Allergies come in all shapes and sizes ...
Just like allergy sufferers. And they are on the rise. For many people allergies can range from sniffling and sneezing to skin rashes to gastrointestinal issues. A certain percentage, however, have more than these uncomfortable symptoms to deal with. Anaphylaxis, a serious life-threatening reaction, causes approximately 1,500 deaths a year in the United States alone. Clearly, allergies are nothing to sneeze at!
Articles for Advocacy
Epinephrine Commonly Administered by Unlicensed School Staff
A study by Dr. Michael Pistiner of MassGeneral Hospital for Children found that epinephrine was often administered in schools by nonmedical staff, and sometimes to students with no known allergy. This reinforces the importance of legislation such as the Nurse Authorized Stock Epinephrine laws and the training of ALL school personnel. This is especially important for schools that do not have full-time nurses.
By Katherine Bortz
October 20, 2017
CHICAGO — As many as one in five anaphylactic events among children without known allergies are treated with epinephrine administered by an unlicensed school nurse or staff member, according to a recent presentation at the American Academy of Pediatrics 2017 National Conference & Exhibition.
Peanut Allergy in US Children Up 21 Percent Since 2010
If it seems like more and more children are allergic to peanuts, you are probably correct. In a recent study, Dr. Ruchi Gupta surveyed more than 53,000 U.S. households and found that peanut allergies in children were up 21 percent and rates of tree nut, shellfish, fin fish and sesame allergies are also increasing. It was interesting to note that the risk of peanut allergy was nearly double among black children as compared to white children since 2010.However the good news is two new products were recently approved by the FDA that could potentially prevent peanut allergy by introducing peanut products to infants at an early age.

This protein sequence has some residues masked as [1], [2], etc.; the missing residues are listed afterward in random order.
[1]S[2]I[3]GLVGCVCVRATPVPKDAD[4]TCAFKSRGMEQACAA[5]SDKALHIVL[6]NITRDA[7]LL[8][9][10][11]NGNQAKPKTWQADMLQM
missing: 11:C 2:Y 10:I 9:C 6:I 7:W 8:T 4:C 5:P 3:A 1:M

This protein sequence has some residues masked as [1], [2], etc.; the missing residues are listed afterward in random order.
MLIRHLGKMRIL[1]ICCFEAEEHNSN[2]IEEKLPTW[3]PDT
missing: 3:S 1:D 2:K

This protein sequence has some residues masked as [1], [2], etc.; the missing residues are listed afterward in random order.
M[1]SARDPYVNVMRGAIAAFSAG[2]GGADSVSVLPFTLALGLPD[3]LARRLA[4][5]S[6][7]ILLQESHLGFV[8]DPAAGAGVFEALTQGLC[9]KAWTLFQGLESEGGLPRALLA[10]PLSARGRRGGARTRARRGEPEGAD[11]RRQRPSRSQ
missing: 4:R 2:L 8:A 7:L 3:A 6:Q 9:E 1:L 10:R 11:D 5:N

October 29, 2017
New research currently being presented at the American College of Allergy, Asthma and Immunology (ACAAI) Annual Scientific Meeting suggests that peanut allergies in children have increased by 21 percent since 2010, with nearly 2.5 percent of children in the United States potentially now suffering from the condition.
Do Peanut-Free Schools Reduce the Risk of Severe Reactions?
It certainly makes life a little more difficult if we can’t pack a peanut butter and jelly sandwich in our children’s lunch box, but if it can save the life of a child with allergies it is all worth it. However, a recent study found that schools with peanut-free policies actually had higher epinephrine use for the treatment of anaphylaxis caused by peanuts and tree nuts. Schools with peanut-free tables in the cafeteria had lower epinephrine use. This could be due to food with peanuts being brought in accidently to peanut-free schools, or a false sense of security in schools with these policies. The study concludes with the suggestion that it might be best for schools to focus on awareness and training of their school staff, rather than banning peanuts entirely.
By Dr. David Stukus
October 18, 2017
Dr. David Stukus, pediatric asthma and allergy specialist at Nationwide Children’s Hospital and member of the Asthma and Allergy Foundation of America’s Medical Scientific Council, recently wrote an editorial on the findings of the study, Impact of school peanut-free policies on epinephrine administration.